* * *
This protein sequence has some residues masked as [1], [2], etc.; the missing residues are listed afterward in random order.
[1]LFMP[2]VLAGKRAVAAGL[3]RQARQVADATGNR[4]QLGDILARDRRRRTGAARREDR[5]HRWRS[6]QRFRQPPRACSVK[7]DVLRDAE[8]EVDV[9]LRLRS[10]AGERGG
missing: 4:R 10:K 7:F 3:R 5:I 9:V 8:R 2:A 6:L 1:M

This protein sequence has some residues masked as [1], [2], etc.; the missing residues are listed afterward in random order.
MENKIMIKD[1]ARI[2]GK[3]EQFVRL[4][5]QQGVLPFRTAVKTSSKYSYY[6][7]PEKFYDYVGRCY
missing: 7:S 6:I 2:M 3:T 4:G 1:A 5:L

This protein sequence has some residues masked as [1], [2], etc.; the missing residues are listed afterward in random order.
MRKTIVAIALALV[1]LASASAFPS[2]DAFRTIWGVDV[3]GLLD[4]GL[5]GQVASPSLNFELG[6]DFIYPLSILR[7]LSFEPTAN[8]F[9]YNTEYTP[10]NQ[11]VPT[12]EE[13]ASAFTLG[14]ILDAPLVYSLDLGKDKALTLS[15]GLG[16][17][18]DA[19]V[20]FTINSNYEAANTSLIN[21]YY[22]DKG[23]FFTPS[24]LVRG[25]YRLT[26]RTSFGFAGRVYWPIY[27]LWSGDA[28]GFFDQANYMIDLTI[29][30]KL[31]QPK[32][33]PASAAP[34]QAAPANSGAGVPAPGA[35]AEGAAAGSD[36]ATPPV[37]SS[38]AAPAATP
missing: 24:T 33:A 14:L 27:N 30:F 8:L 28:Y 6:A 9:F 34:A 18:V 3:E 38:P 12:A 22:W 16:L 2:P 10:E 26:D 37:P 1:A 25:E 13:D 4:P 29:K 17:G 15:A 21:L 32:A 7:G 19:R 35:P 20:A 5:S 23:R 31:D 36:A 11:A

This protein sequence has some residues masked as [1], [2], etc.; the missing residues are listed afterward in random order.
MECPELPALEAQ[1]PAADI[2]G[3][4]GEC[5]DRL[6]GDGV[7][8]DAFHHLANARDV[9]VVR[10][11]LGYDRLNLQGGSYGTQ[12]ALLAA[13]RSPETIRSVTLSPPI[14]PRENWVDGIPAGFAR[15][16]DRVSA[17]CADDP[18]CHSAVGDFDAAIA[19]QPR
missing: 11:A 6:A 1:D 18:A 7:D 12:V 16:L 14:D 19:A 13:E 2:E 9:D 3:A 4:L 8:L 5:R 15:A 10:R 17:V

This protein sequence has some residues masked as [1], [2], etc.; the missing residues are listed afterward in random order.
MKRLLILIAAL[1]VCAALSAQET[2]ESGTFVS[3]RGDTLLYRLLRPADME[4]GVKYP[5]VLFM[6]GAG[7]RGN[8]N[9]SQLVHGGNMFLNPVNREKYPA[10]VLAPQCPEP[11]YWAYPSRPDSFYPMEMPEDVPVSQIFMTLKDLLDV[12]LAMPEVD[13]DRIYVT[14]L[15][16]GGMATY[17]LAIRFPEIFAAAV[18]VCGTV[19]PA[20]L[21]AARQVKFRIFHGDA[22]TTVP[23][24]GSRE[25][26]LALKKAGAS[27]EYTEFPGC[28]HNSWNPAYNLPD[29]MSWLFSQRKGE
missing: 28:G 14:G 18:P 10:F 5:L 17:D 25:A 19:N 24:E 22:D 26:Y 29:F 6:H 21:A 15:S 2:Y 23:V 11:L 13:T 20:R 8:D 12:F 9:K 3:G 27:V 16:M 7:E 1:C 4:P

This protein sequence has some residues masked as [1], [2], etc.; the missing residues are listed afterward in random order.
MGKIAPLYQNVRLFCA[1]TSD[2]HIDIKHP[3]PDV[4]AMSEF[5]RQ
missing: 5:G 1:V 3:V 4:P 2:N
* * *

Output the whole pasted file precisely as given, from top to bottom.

This protein sequence has some residues masked as [1], [2], etc.; the missing residues are listed afterward in random order.
[1]LFMP[2]VLAGKRAVAAGL[3]RQARQVADATGNR[4]QLGDILARDRRRRTGAARREDR[5]HRWRS[6]QRFRQPPRACSVK[7]DVLRDAE[8]EVDV[9]LRLRS[10]AGERGG
missing: 4:R 10:K 7:F 3:R 5:I 9:V 8:R 2:A 6:L 1:M

This protein sequence has some residues masked as [1], [2], etc.; the missing residues are listed afterward in random order.
MENKIMIKD[1]ARI[2]GK[3]EQFVRL[4][5]QQGVLPFRTAVKTSSKYSYY[6][7]PEKFYDYVGRCY
missing: 7:S 6:I 2:M 3:T 4:G 1:A 5:L

This protein sequence has some residues masked as [1], [2], etc.; the missing residues are listed afterward in random order.
MRKTIVAIALALV[1]LASASAFPS[2]DAFRTIWGVDV[3]GLLD[4]GL[5]GQVASPSLNFELG[6]DFIYPLSILR[7]LSFEPTAN[8]F[9]YNTEYTP[10]NQ[11]VPT[12]EE[13]ASAFTLG[14]ILDAPLVYSLDLGKDKALTLS[15]GLG[16][17][18]DA[19]V[20]FTINSNYEAANTSLIN[21]YY[22]DKG[23]FFTPS[24]LVRG[25]YRLT[26]RTSFGFAGRVYWPIY[27]LWSGDA[28]GFFDQANYMIDLTI[29][30]KL[31]QPK[32][33]PASAAP[34]QAAPANSGAGVPAPGA[35]AEGAAAGSD[36]ATPPV[37]SS[38]AAPAATP
missing: 24:T 33:A 14:L 27:N 30:F 8:L 28:Y 6:A 9:F 34:A 18:V 3:E 38:P 12:A 22:W 16:L 2:P 10:E 26:D 37:P 1:A 25:E 13:D 4:P 29:K 17:G 15:A 21:L 32:A 7:G 19:R 35:P 20:A 5:S 23:R 31:D 36:A 11:A

This protein sequence has some residues masked as [1], [2], etc.; the missing residues are listed afterward in random order.
MECPELPALEAQ[1]PAADI[2]G[3][4]GEC[5]DRL[6]GDGV[7][8]DAFHHLANARDV[9]VVR[10][11]LGYDRLNLQGGSYGTQ[12]ALLAA[13]RSPETIRSVTLSPPI[14]PRENWVDGIPAGFAR[15][16]DRVSA[17]CADDP[18]CHSAVGDFDAAIA[19]QPR
missing: 11:A 6:A 1:D 18:A 7:D 12:V 16:L 14:D 19:A 13:E 2:E 9:D 3:A 4:L 8:L 5:R 15:A 10:R 17:V

This protein sequence has some residues masked as [1], [2], etc.; the missing residues are listed afterward in random order.
MKRLLILIAAL[1]VCAALSAQET[2]ESGTFVS[3]RGDTLLYRLLRPADME[4]GVKYP[5]VLFM[6]GAG[7]RGN[8]N[9]SQLVHGGNMFLNPVNREKYPA[10]VLAPQCPEP[11]YWAYPSRPDSFYPMEMPEDVPVSQIFMTLKDLLDV[12]LAMPEVD[13]DRIYVT[14]L[15][16]GGMATY[17]LAIRFPEIFAAAV[18]VCGTV[19]PA[20]L[21]AARQVKFRIFHGDA[22]TTVP[23][24]GSRE[25][26]LALKKAGAS[27]EYTEFPGC[28]HNSWNPAYNLPD[29]MSWLFSQRKGE
missing: 28:G 14:G 18:P 10:F 5:L 17:D 25:A 19:N 24:E 22:D 26:Y 29:F 6:H 21:A 15:S 2:Y 23:V 11:L 13:T 20:R 8:D 12:F 9:K 3:G 27:V 16:M 7:E 1:C 4:P

This protein sequence has some residues masked as [1], [2], etc.; the missing residues are listed afterward in random order.
MGKIAPLYQNVRLFCA[1]TSD[2]HIDIKHP[3]PDV[4]AMSEF[5]RQ
missing: 5:G 1:V 3:V 4:P 2:N